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Issue Details: First known date: 2001... vol. 11 no. 3 December 2001 of Papers : Explorations into Children's Literature est. 1990 Papers : Explorations into Children's Literature
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  • Contents indexed selectively.


* Contents derived from the 2001 version. Please note that other versions/publications may contain different contents. See the Publication Details.
Fixity and Flow in Garth Nix's Sabriel, Alice Mills , single work criticism
Mill's reads Garth Nix's fantasy novel Sabriel using Frued's notion of the 'uncanny' to explore the contradictory and paradoxical use of water as a metaphor for life and death in the novel. Mill's maps out how the novel subverts the typical pattern of the quest narrative in a number of ways, however she argues that while the imagery 'is not reducible to binary opposites', essentially 'the world of Sabriel is morally simple' (p.19). Furthermore, she states that in this novel, the return of the repressed signifies the 'uncanny return of the father' while the underlying pattern is one of 'daughters assuming the father's functions' and as such, the representation of women in the text works to reinforce the 'inherently ancillary role' alloctaed to women in a male-dominated culture. (pp.15,19).
(p. 15-23)
Abjection in Contemporary Australian Young Adult Fiction, Kim Wilson , single work criticism

Wilson argues that '...[A]n understanding of abjection is crucial to perceiving both the implied and explicit limitations placed upon the human construction of agency and the effect it has on the construction of teenagers within story discourses' (24). Wilson critiques three novels, Night Train (Judith Clarke), Touching Earth Lightly (Margo Lanagan) and Peeling the Onion (Wendy Orr) alongside the concept of abjection, which is 'intimately associated with the repulsive, despicable and loathsome aspects of human nature and society ' (24). Wilson points out how most young adult novels are concerned with narratives of maturation and the construction of (adult) subjectivity and as such abjection 'is a constant threat to subjective development' through its ability to disturb ordered systems, which includes one's identity (24). According to Wilson,the novels demonstrate an 'ubiquitous concern...with issues of subjectivity and maturation' in fiction for young adult readers and essentially support the view that 'the identity of the subject engulfed by abjection will ultimately be erased' (29-30).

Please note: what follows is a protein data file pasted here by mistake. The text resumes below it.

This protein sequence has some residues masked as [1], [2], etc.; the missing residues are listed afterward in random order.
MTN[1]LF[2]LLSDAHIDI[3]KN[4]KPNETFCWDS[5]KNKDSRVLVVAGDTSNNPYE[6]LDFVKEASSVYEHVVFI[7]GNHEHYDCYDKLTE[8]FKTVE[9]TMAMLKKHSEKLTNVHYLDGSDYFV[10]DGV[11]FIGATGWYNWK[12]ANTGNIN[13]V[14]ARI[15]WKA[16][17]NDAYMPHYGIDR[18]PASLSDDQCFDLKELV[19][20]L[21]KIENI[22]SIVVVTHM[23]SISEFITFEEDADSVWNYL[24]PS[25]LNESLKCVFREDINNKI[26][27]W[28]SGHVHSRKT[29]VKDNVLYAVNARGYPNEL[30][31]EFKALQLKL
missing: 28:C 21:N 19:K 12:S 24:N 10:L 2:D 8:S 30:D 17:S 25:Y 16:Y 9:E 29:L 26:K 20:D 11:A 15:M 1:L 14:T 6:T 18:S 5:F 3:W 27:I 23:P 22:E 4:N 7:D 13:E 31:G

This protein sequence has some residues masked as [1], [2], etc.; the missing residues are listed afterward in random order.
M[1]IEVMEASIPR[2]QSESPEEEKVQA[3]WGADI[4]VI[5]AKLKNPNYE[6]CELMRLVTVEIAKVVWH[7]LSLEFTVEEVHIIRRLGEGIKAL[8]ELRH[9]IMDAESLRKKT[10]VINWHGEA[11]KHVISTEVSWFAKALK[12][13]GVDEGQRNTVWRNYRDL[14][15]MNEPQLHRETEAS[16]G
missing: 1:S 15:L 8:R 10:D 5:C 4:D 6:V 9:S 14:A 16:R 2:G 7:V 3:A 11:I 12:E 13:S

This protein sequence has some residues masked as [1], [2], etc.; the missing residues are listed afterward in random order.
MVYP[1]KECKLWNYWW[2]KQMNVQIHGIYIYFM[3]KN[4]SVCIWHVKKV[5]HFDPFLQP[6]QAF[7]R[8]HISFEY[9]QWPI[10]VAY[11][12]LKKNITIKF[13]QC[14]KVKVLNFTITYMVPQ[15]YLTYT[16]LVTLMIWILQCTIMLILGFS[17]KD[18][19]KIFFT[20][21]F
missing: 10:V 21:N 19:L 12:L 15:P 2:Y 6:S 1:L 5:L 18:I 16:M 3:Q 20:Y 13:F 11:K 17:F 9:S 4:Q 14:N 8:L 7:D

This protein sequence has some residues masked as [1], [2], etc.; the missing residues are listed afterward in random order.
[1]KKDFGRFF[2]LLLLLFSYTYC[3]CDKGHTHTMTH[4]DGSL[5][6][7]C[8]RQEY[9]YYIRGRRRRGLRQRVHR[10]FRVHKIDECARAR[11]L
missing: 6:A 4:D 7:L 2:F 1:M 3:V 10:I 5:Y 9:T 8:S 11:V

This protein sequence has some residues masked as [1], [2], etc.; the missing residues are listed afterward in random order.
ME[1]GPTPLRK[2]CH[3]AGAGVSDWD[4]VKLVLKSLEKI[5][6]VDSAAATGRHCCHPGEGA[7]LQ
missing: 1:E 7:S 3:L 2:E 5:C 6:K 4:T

(p. 24-31)
Construction Sites of Sexual Identity : A Reading of Emily Rodda's Bob the Builder and the Elves, Elizabeth Parsons , single work criticism
Parsons offers a comprehensive critique of gender roles in Emily Rodda's Bob the Builder and the Elves, and claims that the narrative is 'profoundly conservative' in its underlying promotion of heterosexual ideology (34-35). She points out that while children's literature has usually been perceived as 'innocent' of sexual politics, 'no text is innocent of ideology' and goes on to argue that in Rodda's text, '...the story's correlation of heterosexuality with correctness, normality and 'happily ever after' borders on the homophobic' (32). In his influential text, Language and Ideology in Children's Fiction, John Stephens says that literature is used to teach children 'how to live in the world' and in childrens' texts, representations of sexuality and gender often function at an unconscious level which reinforces the dominant hegemonic worldview (8). This is, says Parsons, 'ideology's most powerful aspect, its hidden nature and the subtley of its messages' and the job of children's literary criticism is to 'identify the ideological tensions in the texts we offer to children and balance these kinds of representations appropriately' and to encourage a society in which alternative sexualities are accepted and not alienated by social structures (38).
(p. 32-38)
Multiculturalism and Social Values in Australian Fiction: Allan Baillie's Secrets of Walden Rising and Melina Marchetta's Looking for Alibrandi, Maria Jose Fernandez , single work criticism

Fernandez discusses developments in contemporary Australia regarding ethnic identities through a reading of Alan Baille's Secrets of Walden Rising and Melina Marchetta's Looking for Alibrandi. In relation to the changing nature of Australia's 'ethnic mix', Fernandez views both texts as examples of Australian literature that 'mediates the conflicts between two or more distinct cultures as well as hybrid cultures that have arisen from generation to generation' (p.39). A common feature of multicultural narratives says Fernandez, is the 'breakdown of existing structures of society and the representation of individuals as well as whole communities in a state of transition' (p.42) and in this case, she argues, both texts 'help to open the channels of cross-cultural exchange and social debate' and minimize 'the marginalizing potential of being an ethnic minority' (p.45).

(p. 39-46)

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Last amended 28 Jul 2008 13:12:30